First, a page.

The ABA reiterated the association’s views last month that restrictive amendments to the Foreign Legal Consultant Act (FLCA) in Korea will harm the interests of both Korean and U.S. lawyers and law firms, as well as their clients.
The FLCA amendments and subsequent amendments to the Enforcement Decree and Enforcement Rules, were proclaimed March 2 by the Korea Ministry of Justice. “It is our concern that under the new law the nearly two dozen U.S. law firms that have already established offices in Seoul would find it difficult or even impossible to exercise their choice to be engaged in the practice of local law as negotiated and embodied in the Free Trade Agreement between the Republic of Korea and the United States (KORUS),” ABA Governmental Affairs Director Thomas M. Susman wrote April 2.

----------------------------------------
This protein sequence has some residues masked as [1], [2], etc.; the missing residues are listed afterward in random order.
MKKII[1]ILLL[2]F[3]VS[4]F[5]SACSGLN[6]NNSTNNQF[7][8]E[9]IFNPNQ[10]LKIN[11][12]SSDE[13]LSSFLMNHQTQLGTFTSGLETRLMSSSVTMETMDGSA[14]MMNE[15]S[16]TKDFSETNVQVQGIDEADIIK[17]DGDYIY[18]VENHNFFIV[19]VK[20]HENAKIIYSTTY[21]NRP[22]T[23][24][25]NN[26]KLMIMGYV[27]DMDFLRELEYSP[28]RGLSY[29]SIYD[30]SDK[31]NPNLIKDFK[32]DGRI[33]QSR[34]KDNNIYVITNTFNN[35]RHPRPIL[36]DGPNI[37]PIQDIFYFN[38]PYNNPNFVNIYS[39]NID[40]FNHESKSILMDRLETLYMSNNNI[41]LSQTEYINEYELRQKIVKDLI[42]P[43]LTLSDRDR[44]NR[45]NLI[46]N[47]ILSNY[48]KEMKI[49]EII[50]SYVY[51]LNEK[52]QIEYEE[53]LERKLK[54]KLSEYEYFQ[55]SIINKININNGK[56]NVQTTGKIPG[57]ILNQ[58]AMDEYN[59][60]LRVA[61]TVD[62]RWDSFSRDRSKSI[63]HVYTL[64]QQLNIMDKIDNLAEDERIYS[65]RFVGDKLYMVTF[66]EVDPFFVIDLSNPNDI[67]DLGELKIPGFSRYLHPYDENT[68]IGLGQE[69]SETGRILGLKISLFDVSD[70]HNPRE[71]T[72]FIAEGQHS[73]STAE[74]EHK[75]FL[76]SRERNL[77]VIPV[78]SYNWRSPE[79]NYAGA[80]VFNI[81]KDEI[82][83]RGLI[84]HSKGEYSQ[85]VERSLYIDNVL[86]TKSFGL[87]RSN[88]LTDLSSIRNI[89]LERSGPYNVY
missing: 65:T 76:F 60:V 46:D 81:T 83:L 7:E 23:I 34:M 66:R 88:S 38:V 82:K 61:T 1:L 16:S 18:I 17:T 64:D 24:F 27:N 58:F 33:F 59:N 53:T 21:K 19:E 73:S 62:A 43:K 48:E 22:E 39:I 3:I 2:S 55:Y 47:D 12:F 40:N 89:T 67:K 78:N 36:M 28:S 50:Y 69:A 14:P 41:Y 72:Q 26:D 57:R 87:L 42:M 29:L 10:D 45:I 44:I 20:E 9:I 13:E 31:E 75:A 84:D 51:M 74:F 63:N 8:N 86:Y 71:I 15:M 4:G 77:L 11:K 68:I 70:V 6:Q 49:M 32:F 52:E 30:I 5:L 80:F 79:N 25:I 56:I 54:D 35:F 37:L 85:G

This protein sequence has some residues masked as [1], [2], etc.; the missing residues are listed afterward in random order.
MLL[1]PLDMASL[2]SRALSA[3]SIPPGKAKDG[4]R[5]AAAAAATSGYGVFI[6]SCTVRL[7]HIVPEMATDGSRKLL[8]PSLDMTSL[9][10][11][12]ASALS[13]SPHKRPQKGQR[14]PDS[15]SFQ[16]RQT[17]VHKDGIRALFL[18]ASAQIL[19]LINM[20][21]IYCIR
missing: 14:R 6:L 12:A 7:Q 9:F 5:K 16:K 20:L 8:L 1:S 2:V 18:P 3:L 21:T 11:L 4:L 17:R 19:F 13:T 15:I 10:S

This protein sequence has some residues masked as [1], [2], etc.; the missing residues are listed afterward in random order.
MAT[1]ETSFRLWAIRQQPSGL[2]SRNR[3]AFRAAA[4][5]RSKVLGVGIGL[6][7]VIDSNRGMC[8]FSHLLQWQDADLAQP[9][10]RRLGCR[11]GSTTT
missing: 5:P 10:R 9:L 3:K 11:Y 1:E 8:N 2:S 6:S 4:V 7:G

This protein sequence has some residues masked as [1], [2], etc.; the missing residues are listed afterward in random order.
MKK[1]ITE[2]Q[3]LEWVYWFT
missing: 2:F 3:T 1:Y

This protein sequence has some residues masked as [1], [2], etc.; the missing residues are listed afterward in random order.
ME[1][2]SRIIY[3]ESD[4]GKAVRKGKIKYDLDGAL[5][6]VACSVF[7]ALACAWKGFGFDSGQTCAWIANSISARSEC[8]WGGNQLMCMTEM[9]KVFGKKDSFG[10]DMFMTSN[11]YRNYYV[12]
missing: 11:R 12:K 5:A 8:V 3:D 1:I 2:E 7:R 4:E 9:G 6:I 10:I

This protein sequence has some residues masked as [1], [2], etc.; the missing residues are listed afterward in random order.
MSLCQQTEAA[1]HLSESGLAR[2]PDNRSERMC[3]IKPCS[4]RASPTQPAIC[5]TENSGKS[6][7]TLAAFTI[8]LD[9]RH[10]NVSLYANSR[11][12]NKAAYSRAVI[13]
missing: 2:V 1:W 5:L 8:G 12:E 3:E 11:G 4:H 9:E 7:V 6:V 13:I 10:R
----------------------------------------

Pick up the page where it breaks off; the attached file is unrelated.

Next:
Specific concerns, he said, include: imposition of a substantial in-time requirement for the formation of joint ventures between U.S. and Korean firms; a mandated 49-51 U.S.-Korean equity ratio for voting shares or equity interests in joint ventures; and the placement of certain practice areas, such as intellectual property, labor and real estate law, off limits to joint venture law firms.
The letter urges Korea to reconsider and further amend FLCA to provide for “more robust and flexible associations between U.S. and Korean law firms and lawyers.”